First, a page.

By John Strege
KAPALUA, Hawaii -- On two occasions, Matt Kuchar's ball was blown off the tee. Ben Curtis hit greens in regulation on his first two holes and played them in five-over par. Ian Poulter expressed remorse that he hadn't invested in Maui wind farms.
So it is that the Hyundai Tournament of Champions that was supposed to end on Monday is now set to start on Monday as a result of winds, this time gusting to 48 miles per hour.
For the second time in three days, play was suspended in mid-round on the Plantation Course at Kapalua and scores were scrapped on Sunday. The tournament will start over again at 7:10 a.m. Hawaiian time on Monday, with the goal to play 36 holes, followed by an additional 18 on Tuesday.
"We tried, and what happened was expected," Poulter said. "But what can the tournament do? It's all really unfortunate. I understand why they had to try. They had no options. To the outside world everyone sees it's blue skies, we're in Hawaii, why aren't we playing golf? Well, I think we just showcased for the last hour why we shouldn't be on the golf course. It's unplayable. What should we have done? What could we have done? I don't know. This is a complete freak of nature. There's no other way to explain it, and it's just unfortunate for everybody involved."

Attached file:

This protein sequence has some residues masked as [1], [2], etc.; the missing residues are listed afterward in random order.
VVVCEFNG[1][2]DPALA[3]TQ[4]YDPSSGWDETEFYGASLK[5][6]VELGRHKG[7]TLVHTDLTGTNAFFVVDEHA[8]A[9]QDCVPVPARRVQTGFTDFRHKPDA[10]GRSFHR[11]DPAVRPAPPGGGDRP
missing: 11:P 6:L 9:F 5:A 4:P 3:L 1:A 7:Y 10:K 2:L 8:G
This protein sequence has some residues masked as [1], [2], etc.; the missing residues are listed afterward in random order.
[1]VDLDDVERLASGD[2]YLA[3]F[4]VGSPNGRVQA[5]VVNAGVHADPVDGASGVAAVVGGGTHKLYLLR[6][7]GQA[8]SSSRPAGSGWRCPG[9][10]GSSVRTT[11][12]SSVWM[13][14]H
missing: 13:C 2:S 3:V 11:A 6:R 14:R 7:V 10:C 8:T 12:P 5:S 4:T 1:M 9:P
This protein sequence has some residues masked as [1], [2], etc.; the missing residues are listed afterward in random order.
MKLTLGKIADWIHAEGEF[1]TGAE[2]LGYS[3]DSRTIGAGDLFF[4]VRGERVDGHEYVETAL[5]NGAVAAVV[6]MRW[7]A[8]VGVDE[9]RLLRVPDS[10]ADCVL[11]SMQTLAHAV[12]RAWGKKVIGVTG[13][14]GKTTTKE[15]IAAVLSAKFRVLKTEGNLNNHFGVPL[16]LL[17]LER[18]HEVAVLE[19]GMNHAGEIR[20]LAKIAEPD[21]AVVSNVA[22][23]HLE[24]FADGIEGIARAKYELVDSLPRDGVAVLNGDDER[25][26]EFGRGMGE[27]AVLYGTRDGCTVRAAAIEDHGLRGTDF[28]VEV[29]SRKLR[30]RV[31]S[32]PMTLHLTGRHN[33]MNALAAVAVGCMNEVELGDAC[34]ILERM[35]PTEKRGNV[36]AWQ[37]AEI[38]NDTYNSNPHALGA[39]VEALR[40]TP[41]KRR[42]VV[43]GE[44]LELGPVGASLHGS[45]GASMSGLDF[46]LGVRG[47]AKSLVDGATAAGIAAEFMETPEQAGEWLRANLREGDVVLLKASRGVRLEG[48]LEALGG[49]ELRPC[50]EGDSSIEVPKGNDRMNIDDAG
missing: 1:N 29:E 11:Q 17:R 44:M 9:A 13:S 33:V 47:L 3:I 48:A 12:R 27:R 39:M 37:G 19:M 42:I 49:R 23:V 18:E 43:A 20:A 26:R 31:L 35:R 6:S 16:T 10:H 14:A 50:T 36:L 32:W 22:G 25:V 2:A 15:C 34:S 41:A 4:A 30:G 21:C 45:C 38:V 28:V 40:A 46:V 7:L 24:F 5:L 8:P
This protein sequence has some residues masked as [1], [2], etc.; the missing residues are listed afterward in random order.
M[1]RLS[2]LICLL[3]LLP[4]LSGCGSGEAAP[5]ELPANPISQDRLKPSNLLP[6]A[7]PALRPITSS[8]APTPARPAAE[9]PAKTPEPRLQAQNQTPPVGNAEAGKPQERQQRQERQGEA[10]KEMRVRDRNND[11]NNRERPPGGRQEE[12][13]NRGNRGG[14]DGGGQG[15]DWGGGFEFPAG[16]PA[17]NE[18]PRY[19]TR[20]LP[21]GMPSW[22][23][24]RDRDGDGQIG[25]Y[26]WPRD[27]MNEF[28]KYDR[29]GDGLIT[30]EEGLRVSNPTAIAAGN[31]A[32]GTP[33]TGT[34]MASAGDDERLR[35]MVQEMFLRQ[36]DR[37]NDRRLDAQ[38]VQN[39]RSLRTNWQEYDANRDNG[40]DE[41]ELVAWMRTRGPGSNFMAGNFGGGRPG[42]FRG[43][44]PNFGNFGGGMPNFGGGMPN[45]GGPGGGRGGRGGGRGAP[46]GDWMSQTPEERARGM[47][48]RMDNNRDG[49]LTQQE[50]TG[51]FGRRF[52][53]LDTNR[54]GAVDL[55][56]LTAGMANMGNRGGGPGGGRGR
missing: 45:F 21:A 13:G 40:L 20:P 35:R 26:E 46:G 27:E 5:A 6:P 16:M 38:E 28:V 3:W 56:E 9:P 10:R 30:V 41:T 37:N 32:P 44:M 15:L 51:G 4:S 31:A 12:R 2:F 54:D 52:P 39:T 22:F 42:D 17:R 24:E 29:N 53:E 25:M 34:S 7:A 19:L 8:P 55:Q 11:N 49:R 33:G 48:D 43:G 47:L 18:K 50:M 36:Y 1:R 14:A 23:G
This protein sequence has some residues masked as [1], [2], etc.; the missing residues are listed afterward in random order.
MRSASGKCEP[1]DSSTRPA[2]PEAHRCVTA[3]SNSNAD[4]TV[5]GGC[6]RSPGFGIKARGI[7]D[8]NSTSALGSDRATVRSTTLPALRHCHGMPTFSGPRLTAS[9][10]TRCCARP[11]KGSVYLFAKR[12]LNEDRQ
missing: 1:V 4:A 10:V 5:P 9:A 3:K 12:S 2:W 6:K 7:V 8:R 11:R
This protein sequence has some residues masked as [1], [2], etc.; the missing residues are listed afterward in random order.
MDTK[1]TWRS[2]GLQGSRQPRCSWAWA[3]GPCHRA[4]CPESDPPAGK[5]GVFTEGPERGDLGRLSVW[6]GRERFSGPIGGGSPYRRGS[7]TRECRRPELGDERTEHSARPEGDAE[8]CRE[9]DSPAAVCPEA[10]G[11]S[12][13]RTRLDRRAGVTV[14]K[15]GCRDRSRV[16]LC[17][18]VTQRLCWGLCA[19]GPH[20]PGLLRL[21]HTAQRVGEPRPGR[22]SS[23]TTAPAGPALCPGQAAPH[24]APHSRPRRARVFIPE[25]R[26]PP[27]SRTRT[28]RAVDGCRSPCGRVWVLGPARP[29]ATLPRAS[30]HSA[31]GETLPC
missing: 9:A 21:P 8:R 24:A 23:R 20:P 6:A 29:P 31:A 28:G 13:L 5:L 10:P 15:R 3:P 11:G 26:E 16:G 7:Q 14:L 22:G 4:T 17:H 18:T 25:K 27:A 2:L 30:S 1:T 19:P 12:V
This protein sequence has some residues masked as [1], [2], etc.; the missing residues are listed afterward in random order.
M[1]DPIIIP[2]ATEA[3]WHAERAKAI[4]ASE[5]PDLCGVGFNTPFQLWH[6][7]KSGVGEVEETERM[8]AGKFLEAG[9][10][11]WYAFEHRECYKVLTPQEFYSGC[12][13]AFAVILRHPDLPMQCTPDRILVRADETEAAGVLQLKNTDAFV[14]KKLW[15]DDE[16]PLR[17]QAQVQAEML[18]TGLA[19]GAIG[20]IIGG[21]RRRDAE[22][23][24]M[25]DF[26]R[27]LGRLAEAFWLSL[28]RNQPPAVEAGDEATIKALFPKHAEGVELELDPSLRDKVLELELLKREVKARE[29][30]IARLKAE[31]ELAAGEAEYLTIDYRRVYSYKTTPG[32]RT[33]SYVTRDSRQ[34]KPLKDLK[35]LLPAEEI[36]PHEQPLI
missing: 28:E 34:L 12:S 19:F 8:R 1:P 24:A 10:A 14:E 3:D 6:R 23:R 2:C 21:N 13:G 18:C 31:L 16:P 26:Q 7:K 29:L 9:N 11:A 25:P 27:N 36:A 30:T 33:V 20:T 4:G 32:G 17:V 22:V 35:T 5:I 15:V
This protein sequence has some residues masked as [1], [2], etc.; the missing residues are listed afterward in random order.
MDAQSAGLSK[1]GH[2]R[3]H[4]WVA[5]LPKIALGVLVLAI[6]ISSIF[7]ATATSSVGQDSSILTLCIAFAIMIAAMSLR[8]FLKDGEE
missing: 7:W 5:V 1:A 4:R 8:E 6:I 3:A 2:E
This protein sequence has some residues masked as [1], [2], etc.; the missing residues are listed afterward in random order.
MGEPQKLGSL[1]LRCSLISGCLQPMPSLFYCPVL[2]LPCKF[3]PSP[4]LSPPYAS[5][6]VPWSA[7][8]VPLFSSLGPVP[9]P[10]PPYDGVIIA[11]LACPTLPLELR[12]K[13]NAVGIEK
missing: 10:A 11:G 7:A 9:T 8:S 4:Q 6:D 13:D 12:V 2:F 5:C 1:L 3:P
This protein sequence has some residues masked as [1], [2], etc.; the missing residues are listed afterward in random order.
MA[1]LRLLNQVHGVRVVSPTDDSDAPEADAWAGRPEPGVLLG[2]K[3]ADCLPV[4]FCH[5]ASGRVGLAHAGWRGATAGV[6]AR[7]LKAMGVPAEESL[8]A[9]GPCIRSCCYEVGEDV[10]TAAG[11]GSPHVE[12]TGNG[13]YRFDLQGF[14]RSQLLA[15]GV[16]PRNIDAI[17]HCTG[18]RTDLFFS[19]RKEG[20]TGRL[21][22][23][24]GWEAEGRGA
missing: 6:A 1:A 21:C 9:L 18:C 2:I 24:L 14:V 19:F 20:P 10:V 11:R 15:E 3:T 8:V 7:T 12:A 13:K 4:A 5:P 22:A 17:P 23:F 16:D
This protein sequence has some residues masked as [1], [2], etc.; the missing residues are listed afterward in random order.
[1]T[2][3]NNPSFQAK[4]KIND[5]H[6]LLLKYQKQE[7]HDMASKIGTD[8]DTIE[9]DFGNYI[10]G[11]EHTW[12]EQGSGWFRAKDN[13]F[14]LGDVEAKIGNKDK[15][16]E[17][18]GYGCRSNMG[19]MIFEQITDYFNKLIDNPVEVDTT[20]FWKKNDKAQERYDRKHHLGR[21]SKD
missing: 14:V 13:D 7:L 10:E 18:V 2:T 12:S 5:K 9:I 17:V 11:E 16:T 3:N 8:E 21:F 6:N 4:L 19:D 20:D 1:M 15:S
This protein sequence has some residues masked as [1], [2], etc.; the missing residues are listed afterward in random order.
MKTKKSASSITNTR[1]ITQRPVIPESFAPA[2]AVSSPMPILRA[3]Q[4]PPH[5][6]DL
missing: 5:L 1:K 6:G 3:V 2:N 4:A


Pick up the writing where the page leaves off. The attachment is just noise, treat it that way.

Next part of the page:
Andy Pazder, chief of operations for the PGA Tour, said that the players can play if the wind gusts are in the 25 to 30 mile-per-hour range. "We registered gusts up to 48 miles per hour right before we suspended play," he said.
Slugger White, vice president rules and competition for the tour, said, "You just can't play in this. You could hardly walk in it, much less play golf."
White said the forecast for Monday is modestly better. "We've got about a five-mile-an-our decrease in velocity [projected]," he said.
Keegan Bradley, meanwhile, considered the possibility that these were the strongest winds he's ever experienced.
"Maybe at the top of a ski hill a couple times," he said. "This is the worst I've ever seen on a golf course."